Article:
• Action 105c: Publish the final High-Level Design for a Microgeneration Support Scheme
  • Action 107a: Introduce interim regulations amending solar panel planning exemptions
  • Action 172b: Determine if renewable energy obligation should be introduced in the heat sector
  • Action 197a: Develop a roadmap for greater use of lower-carbon building materials
  • Action 362a: Develop and roll-out a Training of Farm Advisors Programme to 400 public and private advisors in 2021
  • Action 276a: Review planning guidelines for EV charging infrastructure and issue guidance to Local Authorities
  • Action 366c: Increase participation of existing forestry schemes and measures
  • Action 428a: Enact the Circular Economy Bill 2021

Progress Reporting Process

  • Progress Reports on the Climate Action Plan 2021 are prepared by the Department of the Taoiseach, in collaboration with all Government Departments.
  • The Climate Action Plan 2021 was published in November 2021 and its accompanying Annex of Actions in December 2021. Due to the timing of publication, progress reporting was merged for Q4 2021 and Q1 2022, with the two quarters presented in this combined Report.
  • This is the tenth Progress Report published under successive iterations of the Climate Action Plan, with previous reports available here.
  • The changed format of progress reporting compared to previously published reports includes a greater focus on sectors, connections to emissions profiles and summaries of ‘high impact’ complete and delayed measures. ‘High impact’ includes direct emissions reduction potential in measures targeted at specific emitting sectors (e.g. transport, electricity, agriculture, etc.) as well as indirect emissions reduction potential in a range of supporting areas (e.g. education, Just Transition, citizen engagement etc.). Significant contributions to adaptation are also considered to be ‘high impact’ in this analysis.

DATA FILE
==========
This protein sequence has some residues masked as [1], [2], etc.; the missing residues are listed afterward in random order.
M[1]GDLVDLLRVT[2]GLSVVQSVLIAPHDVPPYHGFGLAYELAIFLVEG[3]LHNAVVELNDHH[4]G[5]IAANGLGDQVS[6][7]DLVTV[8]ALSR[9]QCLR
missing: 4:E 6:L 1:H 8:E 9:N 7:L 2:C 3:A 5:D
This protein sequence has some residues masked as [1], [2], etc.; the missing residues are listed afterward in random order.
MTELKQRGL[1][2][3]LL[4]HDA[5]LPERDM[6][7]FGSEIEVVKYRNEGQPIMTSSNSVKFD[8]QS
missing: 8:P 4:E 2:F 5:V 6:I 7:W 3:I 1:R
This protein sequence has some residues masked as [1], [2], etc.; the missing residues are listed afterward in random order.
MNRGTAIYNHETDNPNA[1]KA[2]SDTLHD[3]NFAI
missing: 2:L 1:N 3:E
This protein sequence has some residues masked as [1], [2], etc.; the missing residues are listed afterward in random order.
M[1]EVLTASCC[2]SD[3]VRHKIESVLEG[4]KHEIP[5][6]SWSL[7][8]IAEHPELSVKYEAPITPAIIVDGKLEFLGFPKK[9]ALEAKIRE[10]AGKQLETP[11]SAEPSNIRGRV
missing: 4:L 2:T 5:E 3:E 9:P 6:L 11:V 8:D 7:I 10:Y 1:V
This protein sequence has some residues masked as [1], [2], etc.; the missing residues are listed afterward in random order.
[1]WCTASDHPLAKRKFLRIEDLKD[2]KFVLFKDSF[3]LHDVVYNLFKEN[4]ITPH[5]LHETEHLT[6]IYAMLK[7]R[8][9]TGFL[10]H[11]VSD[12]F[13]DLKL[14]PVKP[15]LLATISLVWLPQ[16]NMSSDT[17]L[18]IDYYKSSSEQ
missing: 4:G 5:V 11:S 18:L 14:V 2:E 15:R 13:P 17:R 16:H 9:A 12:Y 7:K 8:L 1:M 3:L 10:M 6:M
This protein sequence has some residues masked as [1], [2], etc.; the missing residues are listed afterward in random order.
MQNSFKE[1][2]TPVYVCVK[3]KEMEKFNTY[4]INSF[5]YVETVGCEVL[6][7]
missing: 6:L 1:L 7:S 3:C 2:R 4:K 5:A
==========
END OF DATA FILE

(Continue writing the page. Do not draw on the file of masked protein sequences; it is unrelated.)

• Detail on all measures due for reporting is maintained through Appendix 1 to ensure continued implementation transparency.
  • Progress Reporting is overseen by the Climate Action Delivery Board and the Cabinet Committee on the Environment and Climate Change, and represents an important, centralised governance approach to maintain transparency and accountability for climate action delivery across Government.

Climate Action and Low Carbon Development (Amendment) Act

  • The Climate Action and Low Carbon Development (Amendment) Act, signed in July 2021, established a legally binding framework with clear emissions reduction targets.
  • This includes a 51% reduction in emissions by 2030 (compared to 2018 levels) and to pursue and achieve no later than 2050, the transition to a climate resilient, biodiversity-rich, environmentally-sustainable and climate-neutral economy.
  • The Act aims to ensure the necessary structures and processes are embedded on a statutory basis to achieve Ireland’s national, EU and international climate goals and obligations. The development of annual Climate Action Plans, and reporting on their progress, represents essential architecture for delivery and transparency.

Ends